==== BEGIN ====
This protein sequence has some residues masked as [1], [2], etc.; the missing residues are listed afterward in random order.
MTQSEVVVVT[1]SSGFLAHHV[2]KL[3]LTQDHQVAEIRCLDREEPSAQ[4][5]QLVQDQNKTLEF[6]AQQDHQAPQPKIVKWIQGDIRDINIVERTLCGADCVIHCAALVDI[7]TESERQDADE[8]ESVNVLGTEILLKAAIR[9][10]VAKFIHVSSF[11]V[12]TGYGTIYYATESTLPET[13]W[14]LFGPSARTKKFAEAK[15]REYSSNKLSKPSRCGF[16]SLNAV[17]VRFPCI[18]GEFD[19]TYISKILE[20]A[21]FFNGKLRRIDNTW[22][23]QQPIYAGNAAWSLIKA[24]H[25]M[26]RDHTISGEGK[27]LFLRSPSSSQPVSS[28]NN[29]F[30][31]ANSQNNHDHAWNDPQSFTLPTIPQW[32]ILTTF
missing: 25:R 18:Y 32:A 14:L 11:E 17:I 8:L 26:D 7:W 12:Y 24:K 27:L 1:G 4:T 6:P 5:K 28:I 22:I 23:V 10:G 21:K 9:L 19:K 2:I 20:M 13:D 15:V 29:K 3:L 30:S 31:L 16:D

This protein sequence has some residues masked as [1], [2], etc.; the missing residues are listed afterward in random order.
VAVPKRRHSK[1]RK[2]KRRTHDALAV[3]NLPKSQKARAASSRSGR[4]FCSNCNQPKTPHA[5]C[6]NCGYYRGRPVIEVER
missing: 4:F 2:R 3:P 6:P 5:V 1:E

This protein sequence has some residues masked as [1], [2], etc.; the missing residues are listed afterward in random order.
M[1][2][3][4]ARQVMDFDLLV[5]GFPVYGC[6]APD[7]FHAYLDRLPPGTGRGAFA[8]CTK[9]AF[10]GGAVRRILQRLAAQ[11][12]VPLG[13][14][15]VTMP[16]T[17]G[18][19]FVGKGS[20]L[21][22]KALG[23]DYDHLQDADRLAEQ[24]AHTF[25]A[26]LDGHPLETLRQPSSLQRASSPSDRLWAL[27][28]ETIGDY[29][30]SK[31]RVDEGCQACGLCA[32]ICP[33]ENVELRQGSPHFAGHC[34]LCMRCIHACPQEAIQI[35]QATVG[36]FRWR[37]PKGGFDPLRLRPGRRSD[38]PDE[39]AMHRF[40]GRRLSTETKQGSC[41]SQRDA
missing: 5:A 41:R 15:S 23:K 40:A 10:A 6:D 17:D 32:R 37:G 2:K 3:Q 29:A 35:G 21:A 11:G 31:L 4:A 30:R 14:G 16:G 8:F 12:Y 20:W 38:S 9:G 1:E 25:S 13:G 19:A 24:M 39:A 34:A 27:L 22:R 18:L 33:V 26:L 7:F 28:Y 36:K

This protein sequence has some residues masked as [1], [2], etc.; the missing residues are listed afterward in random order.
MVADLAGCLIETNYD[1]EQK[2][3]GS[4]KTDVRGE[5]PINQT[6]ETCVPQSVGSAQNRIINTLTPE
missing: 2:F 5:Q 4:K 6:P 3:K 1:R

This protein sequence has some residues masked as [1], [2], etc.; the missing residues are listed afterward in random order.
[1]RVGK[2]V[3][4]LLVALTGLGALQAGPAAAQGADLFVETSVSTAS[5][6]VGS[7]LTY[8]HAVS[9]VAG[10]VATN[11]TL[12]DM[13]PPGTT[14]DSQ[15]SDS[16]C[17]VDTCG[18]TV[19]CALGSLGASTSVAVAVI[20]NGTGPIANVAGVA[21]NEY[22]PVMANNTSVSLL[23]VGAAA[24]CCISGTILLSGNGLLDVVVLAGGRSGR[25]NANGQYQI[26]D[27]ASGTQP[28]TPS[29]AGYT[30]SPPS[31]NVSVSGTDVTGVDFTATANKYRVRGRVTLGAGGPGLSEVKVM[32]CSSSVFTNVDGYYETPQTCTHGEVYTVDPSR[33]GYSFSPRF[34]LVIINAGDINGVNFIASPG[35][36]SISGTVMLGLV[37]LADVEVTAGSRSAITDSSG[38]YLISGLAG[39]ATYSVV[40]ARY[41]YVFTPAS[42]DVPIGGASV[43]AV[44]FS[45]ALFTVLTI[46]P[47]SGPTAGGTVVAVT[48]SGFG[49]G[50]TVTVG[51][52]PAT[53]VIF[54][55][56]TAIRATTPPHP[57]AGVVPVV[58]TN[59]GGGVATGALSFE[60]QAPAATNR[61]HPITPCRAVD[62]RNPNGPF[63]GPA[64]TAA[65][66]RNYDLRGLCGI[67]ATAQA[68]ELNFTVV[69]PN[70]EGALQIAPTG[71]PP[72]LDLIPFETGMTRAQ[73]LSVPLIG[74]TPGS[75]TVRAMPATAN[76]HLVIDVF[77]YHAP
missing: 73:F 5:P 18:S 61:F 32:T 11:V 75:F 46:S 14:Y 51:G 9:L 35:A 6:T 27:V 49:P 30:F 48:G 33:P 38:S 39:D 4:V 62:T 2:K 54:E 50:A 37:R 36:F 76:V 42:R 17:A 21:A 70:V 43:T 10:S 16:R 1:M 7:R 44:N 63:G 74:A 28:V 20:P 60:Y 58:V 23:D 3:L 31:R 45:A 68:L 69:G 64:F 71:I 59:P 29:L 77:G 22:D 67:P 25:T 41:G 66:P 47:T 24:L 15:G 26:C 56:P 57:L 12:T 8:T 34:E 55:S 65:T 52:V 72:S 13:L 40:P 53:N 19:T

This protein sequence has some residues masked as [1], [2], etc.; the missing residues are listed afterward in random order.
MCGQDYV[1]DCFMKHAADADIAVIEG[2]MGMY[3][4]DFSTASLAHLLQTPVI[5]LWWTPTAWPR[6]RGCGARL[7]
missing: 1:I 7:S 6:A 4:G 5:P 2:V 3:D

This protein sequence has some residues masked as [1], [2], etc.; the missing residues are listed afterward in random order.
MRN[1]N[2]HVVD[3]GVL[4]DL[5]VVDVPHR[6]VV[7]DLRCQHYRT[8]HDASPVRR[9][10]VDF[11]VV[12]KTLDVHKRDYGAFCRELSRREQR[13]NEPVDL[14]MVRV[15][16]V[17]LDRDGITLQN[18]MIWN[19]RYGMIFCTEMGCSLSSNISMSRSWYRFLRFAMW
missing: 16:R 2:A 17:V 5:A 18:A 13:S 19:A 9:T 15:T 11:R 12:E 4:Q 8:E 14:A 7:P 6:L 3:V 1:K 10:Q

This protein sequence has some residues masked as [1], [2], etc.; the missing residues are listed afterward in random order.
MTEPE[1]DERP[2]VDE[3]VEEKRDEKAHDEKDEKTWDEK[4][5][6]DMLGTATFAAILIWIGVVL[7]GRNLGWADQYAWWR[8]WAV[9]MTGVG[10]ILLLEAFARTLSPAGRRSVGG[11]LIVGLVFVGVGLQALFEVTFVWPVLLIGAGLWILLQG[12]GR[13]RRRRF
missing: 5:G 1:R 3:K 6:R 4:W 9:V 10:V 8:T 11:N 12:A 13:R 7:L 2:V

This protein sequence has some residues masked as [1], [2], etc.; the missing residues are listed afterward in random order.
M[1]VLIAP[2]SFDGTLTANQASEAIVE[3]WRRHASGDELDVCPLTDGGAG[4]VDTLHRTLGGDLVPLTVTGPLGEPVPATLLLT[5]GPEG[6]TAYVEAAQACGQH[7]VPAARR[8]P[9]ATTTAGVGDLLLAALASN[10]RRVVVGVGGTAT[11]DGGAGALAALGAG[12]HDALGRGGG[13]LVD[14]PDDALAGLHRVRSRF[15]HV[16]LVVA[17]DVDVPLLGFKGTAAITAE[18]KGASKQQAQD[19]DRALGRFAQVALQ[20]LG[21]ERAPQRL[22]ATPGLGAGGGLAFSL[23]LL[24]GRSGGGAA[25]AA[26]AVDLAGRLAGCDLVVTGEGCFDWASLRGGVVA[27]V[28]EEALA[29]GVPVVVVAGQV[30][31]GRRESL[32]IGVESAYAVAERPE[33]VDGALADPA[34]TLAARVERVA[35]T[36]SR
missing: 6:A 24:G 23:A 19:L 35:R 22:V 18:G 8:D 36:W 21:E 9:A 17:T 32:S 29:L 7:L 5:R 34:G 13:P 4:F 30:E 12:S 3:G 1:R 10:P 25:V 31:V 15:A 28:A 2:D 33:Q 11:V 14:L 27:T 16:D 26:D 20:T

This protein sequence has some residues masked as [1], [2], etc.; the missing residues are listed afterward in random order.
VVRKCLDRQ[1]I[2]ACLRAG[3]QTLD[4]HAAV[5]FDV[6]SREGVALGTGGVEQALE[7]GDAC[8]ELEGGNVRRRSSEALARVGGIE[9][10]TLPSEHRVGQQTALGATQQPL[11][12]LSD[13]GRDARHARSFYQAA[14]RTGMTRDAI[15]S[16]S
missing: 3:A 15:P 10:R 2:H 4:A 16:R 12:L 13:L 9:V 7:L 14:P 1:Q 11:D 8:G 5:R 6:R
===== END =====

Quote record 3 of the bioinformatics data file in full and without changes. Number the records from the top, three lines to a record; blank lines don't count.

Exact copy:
This protein sequence has some residues masked as [1], [2], etc.; the missing residues are listed afterward in random order.
M[1][2][3][4]ARQVMDFDLLV[5]GFPVYGC[6]APD[7]FHAYLDRLPPGTGRGAFA[8]CTK[9]AF[10]GGAVRRILQRLAAQ[11][12]VPLG[13][14][15]VTMP[16]T[17]G[18][19]FVGKGS[20]L[21][22]KALG[23]DYDHLQDADRLAEQ[24]AHTF[25]A[26]LDGHPLETLRQPSSLQRASSPSDRLWAL[27][28]ETIGDY[29][30]SK[31]RVDEGCQACGLCA[32]ICP[33]ENVELRQGSPHFAGHC[34]LCMRCIHACPQEAIQI[35]QATVG[36]FRWR[37]PKGGFDPLRLRPGRRSD[38]PDE[39]AMHRF[40]GRRLSTETKQGSC[41]SQRDA
missing: 5:A 41:R 15:S 23:K 40:A 10:A 6:D 17:D 32:R 37:G 2:K 3:Q 29:A 35:G 21:A 11:G 31:L 4:A 30:R 14:G 16:G 8:F 12:Y 20:W 38:S 9:G 1:E 25:S 13:G 19:A 24:M 39:A 34:A 27:L 22:R 18:L 33:V 26:L 7:F 28:Y 36:K